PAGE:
For the first time in history, NASA astronauts have launched from American soil in a commercially built and operated American crew spacecraft on its way to the International Space Station.
The SpaceX Crew Dragon spacecraft carrying NASA astronauts Robert Behnken and Douglas Hurley lifted off on the company’s Falcon 9 rocket from Launch Complex 39A at NASA’s Kennedy Space Centre, Florida.
Known as NASA’s SpaceX Demo-2, the mission is an end-to-end test flight to validate the SpaceX crew transportation system, including launch, in-orbit, docking and landing operations.
NASA administrator Jim Bridenstine said, "Today a new era in human spaceflight begins as we once again launched American astronauts on American rockets from American soil on their way to the International Space Station, our national lab orbiting Earth."
This is SpaceX’s second spaceflight test of its Crew Dragon and its first test with astronauts aboard, which will pave the way for its certification for regular crew flights to the station as part of NASA’s Commercial Crew Program.
"I thank and congratulate Bob Behnken, Doug Hurley, and the SpaceX and NASA teams for this significant achievement for the United States. The launch of this commercial space system designed for humans is a phenomenal demonstration of American excellence and is an important step on our path to expand human exploration to the moon and Mars," Bridenstine added.
The program demonstrates NASA’s commitment to investing in commercial companies through public-private partnerships and builds on the success of American companies, including SpaceX, already delivering cargo to the space station.
Kathy Lueders, NASA’s Commercial Crew Program manager, added, "It’s difficult to put into words how proud I am of the people who got us here today. When I think about all of the challenges overcome – from design and testing, to paper reviews, to working from home during a pandemic and balancing family demands with this critical mission.
"I am simply amazed at what the NASA and SpaceX teams have accomplished together. This is just the beginning; I will be watching with great anticipation as Bob and Doug get ready to dock to the space station tomorrow, and through every phase of this historic mission."
Behnken and Hurley will work with SpaceX mission control to verify the spacecraft is performing as intended by testing the environmental control system, the displays and control system, and by manoeuvring the thrusters, among other things.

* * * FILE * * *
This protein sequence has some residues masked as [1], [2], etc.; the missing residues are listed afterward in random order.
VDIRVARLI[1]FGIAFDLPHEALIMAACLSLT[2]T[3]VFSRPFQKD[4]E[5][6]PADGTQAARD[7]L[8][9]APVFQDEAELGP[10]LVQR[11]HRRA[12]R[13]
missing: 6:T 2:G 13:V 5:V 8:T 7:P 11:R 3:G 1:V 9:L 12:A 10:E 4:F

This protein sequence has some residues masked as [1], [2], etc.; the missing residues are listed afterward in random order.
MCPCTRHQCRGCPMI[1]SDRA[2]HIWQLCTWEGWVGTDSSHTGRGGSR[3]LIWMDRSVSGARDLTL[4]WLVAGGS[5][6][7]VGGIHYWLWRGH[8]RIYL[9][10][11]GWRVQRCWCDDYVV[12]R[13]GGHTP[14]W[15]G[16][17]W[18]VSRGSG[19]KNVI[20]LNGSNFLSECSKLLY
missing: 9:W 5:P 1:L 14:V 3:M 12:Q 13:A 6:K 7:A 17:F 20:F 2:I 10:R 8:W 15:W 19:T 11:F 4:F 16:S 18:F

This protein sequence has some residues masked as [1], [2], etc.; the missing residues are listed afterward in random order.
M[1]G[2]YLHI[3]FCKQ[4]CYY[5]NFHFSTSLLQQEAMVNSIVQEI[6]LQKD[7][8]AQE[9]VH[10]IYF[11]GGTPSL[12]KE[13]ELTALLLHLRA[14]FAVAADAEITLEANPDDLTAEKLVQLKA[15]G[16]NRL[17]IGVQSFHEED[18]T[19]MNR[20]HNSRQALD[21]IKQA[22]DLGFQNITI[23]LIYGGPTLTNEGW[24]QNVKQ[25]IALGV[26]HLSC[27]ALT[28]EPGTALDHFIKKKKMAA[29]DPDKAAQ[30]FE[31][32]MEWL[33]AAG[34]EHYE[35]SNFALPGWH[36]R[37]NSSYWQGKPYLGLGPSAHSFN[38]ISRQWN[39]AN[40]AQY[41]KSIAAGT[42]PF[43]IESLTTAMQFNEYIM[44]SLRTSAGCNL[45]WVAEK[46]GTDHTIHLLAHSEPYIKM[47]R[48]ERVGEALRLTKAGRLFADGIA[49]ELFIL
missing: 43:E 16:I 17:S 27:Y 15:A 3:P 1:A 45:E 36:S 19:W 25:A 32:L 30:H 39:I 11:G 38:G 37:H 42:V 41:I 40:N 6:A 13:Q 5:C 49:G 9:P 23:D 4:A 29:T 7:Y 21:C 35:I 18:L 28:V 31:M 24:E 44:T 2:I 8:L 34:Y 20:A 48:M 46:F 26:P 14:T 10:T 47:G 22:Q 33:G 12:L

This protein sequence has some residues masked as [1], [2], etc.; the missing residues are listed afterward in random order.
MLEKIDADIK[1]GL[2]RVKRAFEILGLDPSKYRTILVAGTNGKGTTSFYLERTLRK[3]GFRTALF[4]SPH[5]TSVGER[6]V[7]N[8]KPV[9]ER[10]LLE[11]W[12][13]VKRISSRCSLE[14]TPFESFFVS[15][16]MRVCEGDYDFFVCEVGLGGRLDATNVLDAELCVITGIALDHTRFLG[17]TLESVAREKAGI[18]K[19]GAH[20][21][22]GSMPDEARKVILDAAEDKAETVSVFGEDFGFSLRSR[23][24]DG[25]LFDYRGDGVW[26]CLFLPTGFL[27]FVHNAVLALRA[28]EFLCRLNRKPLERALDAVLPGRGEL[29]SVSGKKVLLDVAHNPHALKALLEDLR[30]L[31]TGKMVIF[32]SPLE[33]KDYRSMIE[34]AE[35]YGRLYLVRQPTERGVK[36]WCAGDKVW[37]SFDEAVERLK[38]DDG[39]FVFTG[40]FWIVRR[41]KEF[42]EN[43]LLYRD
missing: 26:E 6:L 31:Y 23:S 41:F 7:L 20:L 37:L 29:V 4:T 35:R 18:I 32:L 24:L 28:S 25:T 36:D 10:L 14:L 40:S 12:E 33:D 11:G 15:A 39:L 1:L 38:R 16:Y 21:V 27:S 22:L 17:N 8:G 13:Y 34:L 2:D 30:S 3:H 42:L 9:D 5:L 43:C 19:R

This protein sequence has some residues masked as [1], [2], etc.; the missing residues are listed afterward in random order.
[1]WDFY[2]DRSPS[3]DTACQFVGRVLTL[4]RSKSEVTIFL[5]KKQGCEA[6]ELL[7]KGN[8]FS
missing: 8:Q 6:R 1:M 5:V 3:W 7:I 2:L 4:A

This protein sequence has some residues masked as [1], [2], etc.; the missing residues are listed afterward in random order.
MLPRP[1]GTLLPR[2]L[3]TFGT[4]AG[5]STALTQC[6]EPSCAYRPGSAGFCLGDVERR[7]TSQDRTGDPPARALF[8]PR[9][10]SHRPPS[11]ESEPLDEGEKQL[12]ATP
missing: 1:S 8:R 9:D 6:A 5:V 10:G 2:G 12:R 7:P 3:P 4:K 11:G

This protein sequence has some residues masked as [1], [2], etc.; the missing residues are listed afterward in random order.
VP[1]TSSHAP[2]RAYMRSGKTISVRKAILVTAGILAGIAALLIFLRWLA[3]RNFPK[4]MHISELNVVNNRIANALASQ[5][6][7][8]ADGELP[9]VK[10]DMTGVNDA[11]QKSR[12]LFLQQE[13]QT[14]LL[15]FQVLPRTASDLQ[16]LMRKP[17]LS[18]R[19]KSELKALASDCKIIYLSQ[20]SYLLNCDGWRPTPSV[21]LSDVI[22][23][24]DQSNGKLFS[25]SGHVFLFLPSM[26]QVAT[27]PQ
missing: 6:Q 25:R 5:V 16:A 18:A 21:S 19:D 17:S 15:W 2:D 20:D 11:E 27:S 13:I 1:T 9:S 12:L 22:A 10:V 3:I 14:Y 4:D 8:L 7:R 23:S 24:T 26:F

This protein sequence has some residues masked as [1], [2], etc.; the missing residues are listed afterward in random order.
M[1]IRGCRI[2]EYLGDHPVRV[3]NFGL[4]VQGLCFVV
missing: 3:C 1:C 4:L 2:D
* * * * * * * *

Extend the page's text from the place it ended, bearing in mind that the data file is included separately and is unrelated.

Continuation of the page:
The first docking manoeuvre began Sunday, and the spacecraft will begin its close approach to the station early Monday morning.
Crew Dragon is designed to dock autonomously, but the crews onboard the spacecraft and the space station will diligently monitor the performance of the spacecraft as it approaches and docks to the forward port of the station’s Harmony module.
The Crew Dragon being used for this flight test can stay in orbit about 110 days, and the specific mission duration will be determined once on station based on the readiness of the next commercial crew launch.
The operational Crew Dragon spacecraft will be capable of staying in orbit for at least 210 days as a NASA requirement.
At the conclusion of the mission, Behnken and Hurley will board Crew Dragon, which will then autonomously undock, depart the space station, and re-enter Earth’s atmosphere. Upon splashdown off Florida’s Atlantic coast, the crew will be picked up by the SpaceX recovery ship and returned to the dock at Cape Canaveral.
NASA’s Commercial Crew Program is working with SpaceX and Boeing to design, build, test and operate safe, reliable and cost-effective human transportation systems to low-Earth orbit.
Both companies are focused on test missions, including abort system demonstrations and crew flight tests, ahead of regularly flying crew missions to the space station. Both companies’ crewed flights will be the first times in history NASA has sent astronauts to space on systems owned, built, tested and operated by private companies.
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